We love the skin we're in.
Travel down store aisles, peek inside medicine cabinets or glance atop vanities and you will see countless products meant to tone, smooth, brighten, lighten, clear, clean, rejuvenate and refinish our outermost layer.
And for good reason, said Harold Brody, a clinical professor of dermatology at Emory University Medical School.
"It's the most visible organ of our body," he said. "The skin is a reflection as to how people perceive you. Man - and woman - is a vain animal in that we care what people think. When you think of the skin, it's the first thing people see; it's the eyes and face."
Because of that, wanting to take care of the skin is almost second nature, Dr. Brody said.
Thanks to cosmetic companies, taking care of the skin has gotten easier and less expensive.
"The skin-care industry continues to evolve, particularly with anti-aging, as consumers become much more savvy and demanding as they search for ways to look and feel younger," said Kash Shaikh, the marketing manager at Procter & Gamble Co., which makes Olay and its anti-aging Regenerist line.
Among the products being marketed to generations of consumers are those aimed at reducing fine lines or shrinking pores. The buzz word of the past few months, though, has been "microdermabrasion."
Once a medical procedure touted for its smoothing effect on the skin, microdermabrasion removes the top layer of dead skin cells by using course materials to scrub off dull skin. Introduced in the late 1990s, the procedure has gone from a salon- or office-only option to a treatment that can be done in the privacy of home.
Companies such as Olay, L'Oral and Neutrogena offer at-home microdermabrasion kits that range from creams applied with fingertips to gels dissolved with miniature buffing machines.
The reason is simple, Mr. Shaikh said.
"(Consumers) really want, and enjoy, the opportunity to give themselves a treatment in the comfort of their own home, either because they are looking for less-invasive treatments or convenient options in between doctor appointments," he said.
Lydia Evans, the consulting dermatologist for L'Oral Paris, agreed that "there is a significant increase in the number of women who are looking for affordable, at-home, anti-aging alternatives to professional treatments."
The question, then, becomes: Are they worth it?
Monetarily speaking, the at-home kits are a bargain. They usually cost less than an appointment with a professional. The microdermabrasion kits in particular range between $25 and $50.
Like most at-home products, however, the kits aren't as strong as what can be received in a professional setting, Dr. Brody said.
"They're not as thorough," the dermatologist explained. "Microdermabrasion works in two ways: cosmetically, to freshen the skin, and then when it's done medically - which means more aggressively - it's to make drugs, medicine, more effective."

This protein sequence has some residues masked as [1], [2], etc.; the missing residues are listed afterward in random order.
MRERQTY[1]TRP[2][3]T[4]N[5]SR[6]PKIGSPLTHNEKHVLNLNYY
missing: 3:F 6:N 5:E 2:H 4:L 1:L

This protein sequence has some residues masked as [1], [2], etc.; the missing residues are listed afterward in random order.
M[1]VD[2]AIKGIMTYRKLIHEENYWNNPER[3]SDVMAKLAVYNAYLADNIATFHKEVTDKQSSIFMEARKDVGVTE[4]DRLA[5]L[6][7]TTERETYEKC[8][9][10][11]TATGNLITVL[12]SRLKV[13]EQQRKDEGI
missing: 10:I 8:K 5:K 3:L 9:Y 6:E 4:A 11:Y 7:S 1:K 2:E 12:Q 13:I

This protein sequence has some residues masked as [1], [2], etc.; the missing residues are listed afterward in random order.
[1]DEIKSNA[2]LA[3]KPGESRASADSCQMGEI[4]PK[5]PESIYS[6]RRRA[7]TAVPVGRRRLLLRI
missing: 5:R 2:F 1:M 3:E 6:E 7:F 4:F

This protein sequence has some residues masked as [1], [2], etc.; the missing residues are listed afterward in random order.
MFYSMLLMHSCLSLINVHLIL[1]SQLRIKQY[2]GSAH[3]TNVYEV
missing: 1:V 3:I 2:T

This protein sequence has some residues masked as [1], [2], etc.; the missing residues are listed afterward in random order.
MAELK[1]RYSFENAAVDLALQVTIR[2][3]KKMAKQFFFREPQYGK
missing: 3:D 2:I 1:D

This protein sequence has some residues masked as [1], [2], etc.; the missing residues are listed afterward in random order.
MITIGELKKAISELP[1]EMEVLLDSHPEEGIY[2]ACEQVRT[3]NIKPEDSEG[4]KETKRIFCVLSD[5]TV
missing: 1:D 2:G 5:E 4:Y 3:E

Inside a box or out, microdermabrasion has not been the cure-all it was first thought to be, Dr. Brody said.
"There are no miracles in microdermabrasion," he said. "Microdermabrasion does nothing for precancerous skin, scarring or wrinkles," he said. "With wrinkles, it might make them look better for a little while, but after a about a week they come back. (The procedure) may fade pigment a little bit - and if you do it at home, you won't get that - but it can fade light freckles."
In truth, what most customers get with a microdermabrasion treatment, and to varying degrees depending on who applies it, is touchably smoother skin and some temporary lessening of small lines.
That's no small thing to consumers, though, Dr. Brody said.
"The value of skin feeling smooth to touch is valuable," he said. "A phone survey that was done recently showed that a smooth touch is important to women."
Though microdermabrasion isn't the cure-all that many professionals thought it was or that many cosmetic companies would make it out to be, Dr. Brody said it definitely serves its purpose in the beauty regimen.
"At-home microdermabrasion kits are a luxury. (They) have a place, and they are, under ordinary and customary use, safe," Dr. Brody said. "There's no problem if they follow the package's instruction."
As for the other beauty-in-a-box products, Dr. Brody said, consumers shouldn't be convinced that they can take care of their skin on their own.
"Good medicine is to going to get an examination by a dermatologist and then seeing what you need," he said. "If you can't diagnose, you can't treat."
Reach Kamille Bostick at (706) 823-3223 or firstname.lastname@example.org.
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